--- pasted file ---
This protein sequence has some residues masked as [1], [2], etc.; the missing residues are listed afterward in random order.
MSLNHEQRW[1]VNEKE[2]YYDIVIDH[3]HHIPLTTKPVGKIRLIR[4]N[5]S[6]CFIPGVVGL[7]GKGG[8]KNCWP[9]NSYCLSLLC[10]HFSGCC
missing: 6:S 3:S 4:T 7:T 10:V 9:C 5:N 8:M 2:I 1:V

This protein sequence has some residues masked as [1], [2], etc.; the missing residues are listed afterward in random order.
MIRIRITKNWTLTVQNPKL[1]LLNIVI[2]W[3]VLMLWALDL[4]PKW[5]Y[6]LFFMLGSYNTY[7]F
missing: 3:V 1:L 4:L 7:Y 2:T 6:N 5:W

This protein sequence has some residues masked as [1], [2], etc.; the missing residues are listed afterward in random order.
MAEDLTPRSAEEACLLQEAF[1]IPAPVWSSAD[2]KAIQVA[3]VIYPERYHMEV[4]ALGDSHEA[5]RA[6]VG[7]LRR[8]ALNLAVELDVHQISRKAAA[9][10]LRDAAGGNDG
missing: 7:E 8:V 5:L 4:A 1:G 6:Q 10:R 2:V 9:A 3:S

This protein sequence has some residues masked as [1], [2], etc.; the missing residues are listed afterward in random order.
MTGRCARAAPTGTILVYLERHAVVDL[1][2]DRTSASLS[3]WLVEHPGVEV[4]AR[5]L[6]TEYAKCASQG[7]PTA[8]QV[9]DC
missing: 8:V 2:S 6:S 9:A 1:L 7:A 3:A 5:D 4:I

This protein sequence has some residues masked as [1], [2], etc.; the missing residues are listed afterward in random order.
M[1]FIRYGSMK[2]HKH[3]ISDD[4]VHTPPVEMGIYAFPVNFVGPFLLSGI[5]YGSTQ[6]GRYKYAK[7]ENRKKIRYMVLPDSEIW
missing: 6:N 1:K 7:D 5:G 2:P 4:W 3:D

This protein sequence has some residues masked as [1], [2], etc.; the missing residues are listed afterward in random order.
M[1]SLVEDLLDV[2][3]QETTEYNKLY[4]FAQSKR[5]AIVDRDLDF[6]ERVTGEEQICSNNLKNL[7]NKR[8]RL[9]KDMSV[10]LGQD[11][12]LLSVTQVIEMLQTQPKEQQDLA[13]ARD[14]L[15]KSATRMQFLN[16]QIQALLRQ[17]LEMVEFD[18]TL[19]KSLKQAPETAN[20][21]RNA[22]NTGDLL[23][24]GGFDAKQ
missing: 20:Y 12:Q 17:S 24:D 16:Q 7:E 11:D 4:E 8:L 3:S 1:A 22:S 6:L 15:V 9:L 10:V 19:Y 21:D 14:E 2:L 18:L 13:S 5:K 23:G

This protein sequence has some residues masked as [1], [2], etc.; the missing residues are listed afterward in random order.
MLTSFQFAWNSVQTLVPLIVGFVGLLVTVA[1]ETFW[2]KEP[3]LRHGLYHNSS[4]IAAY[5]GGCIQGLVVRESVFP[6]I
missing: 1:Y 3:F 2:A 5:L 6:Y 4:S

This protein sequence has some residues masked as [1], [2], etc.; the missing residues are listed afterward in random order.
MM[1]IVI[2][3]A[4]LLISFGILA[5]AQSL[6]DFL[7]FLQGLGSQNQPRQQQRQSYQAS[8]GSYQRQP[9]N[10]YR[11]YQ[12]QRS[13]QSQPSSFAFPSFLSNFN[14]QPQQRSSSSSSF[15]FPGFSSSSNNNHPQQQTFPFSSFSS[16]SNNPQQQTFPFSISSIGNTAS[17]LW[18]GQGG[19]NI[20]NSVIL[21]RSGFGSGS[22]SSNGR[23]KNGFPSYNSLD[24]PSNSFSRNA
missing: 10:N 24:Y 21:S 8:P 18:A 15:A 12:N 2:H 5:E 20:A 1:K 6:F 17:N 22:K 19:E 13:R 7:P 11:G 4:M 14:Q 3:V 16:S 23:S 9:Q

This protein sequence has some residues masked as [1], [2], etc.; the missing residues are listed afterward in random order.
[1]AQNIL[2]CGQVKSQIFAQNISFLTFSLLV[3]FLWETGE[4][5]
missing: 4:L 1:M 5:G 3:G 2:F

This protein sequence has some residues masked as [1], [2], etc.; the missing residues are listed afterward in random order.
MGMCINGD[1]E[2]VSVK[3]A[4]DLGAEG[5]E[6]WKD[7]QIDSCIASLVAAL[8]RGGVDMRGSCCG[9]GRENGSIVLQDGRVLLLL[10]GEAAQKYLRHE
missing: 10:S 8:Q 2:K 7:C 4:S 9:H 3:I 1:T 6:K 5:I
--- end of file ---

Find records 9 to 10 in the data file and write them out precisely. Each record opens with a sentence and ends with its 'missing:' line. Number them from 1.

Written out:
This protein sequence has some residues masked as [1], [2], etc.; the missing residues are listed afterward in random order.
[1]AQNIL[2]CGQVKSQIFAQNISFLTFSLLV[3]FLWETGE[4][5]
missing: 4:L 1:M 5:G 3:G 2:F

This protein sequence has some residues masked as [1], [2], etc.; the missing residues are listed afterward in random order.
MGMCINGD[1]E[2]VSVK[3]A[4]DLGAEG[5]E[6]WKD[7]QIDSCIASLVAAL[8]RGGVDMRGSCCG[9]GRENGSIVLQDGRVLLLL[10]GEAAQKYLRHE
missing: 10:S 8:Q 2:K 7:C 4:S 9:H 3:I 1:T 6:K 5:I